Train crosses North Korea border into Russia after arms report, think tank says

WASHINGTON, Nov 4 (Reuters) – A train crossed from North Korea to Russia on Friday, two days after the United States said it had information showing that Pyongyang had secretly sent Russia with Big guns for the war in Ukraine, Washington wants to say, referring to commercial satellite images.

Project 38 North, which monitors North Korea’s development, said it was the first time such a moving train had been seen on the road in several years, although Russian vets had reported on Wednesday that the train crossed the border to North Korea carrying horses. .

“It is not possible to determine the purpose of the train from the photos, but the passing through reports of arms sales from North Korea to Russia and general expectations of the resumption of trade between the two countries,” 38 North said.

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It is said that North Korea closed the 800-meter (yard) Tumangang Friendship Bridge (Korea-Russia Friendship Bridge), the only land link between the countries, in February 2020 during the COVID-19 pandemic. .

The report said that at 10:24 a.m. local time (0124 GMT) three car sets of closed trains were spotted on the Korean side of the border, and by 1:10 local time (0410 GMT) it happened in Russia behind the train, about 200 meters (yards) from the end of the railway bridge.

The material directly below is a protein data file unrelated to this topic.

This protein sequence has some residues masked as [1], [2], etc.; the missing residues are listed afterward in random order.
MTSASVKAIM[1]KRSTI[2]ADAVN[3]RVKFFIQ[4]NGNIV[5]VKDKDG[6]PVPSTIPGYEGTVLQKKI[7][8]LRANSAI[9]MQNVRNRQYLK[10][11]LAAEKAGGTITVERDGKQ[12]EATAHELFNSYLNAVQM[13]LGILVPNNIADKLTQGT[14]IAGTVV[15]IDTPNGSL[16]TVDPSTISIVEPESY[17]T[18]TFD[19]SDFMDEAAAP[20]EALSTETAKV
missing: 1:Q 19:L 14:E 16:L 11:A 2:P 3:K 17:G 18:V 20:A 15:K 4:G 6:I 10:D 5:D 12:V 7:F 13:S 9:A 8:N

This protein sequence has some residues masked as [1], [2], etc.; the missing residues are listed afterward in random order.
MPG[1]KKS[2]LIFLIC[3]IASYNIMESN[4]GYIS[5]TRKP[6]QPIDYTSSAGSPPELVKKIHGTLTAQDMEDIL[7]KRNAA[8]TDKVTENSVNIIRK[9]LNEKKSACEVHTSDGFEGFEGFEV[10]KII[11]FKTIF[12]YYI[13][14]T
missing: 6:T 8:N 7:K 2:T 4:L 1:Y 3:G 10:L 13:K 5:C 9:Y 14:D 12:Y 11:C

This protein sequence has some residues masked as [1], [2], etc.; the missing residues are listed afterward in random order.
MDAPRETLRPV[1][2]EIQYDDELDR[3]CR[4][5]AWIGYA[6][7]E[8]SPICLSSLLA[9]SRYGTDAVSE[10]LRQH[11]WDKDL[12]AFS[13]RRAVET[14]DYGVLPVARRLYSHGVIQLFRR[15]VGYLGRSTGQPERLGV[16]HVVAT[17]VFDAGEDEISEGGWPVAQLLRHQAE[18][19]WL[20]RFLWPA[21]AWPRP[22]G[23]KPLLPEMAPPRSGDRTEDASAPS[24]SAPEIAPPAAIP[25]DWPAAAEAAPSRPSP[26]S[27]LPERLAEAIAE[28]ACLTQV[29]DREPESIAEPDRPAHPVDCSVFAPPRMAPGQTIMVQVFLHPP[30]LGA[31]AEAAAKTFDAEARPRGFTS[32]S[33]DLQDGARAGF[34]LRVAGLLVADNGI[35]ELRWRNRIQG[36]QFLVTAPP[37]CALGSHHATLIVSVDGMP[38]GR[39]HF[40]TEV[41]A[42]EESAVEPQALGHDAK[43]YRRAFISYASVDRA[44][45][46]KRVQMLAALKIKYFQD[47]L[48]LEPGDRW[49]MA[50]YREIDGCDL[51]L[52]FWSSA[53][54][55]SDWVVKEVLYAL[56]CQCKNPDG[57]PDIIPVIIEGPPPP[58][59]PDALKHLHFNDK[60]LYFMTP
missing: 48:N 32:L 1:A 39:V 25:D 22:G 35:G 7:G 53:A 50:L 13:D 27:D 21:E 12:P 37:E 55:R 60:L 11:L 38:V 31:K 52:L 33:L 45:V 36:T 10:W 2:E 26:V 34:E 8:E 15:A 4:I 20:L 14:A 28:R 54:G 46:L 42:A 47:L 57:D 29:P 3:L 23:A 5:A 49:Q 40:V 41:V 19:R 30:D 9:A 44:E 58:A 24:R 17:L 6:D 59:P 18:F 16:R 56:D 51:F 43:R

At 2:29 p.m. (0529 GMT) the train and three other cars were found on the tracks at Russia’s Khasan Station, about 2 km (1.2 miles) from the border, and three small cars, or containers of large cars, were parked next to a new train arriving on the adjacent track.

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“Whether the transfer of goods is in progress cannot be determined, and the station of these trains will not be affected,” the report said.

The White House said on Wednesday that Washington has information showing that North Korea has secretly supplied Russia with a “significant amount” of artillery for its war in Ukraine and is trying to stop it. see shipments by funneling them through countries in the Middle East and North Africa. .

North Korea said in September it has not supplied weapons or ammunition to Russia and has no plans to do so. read more

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According to a statement issued by the Russian state veterinary service on Wednesday, Russia and North Korea have resumed train travel for the first time since the outbreak with a cargo of 30 gray thoroughbred “Orlov Trotter” horse to North Korea.

North Korean leader Kim Jong Un is known as a horseman. It was revealed in 2019 by North Korean media trekking through the mountain snows astride a white stallion. Russian customs documents show that North Korea has spent billions of dollars on beautiful horses from Russia over the years.

Directed by David Brunnstrom; Edited by Daniel Wallis

Our Standards: Thomson Reuters Trust Principles.

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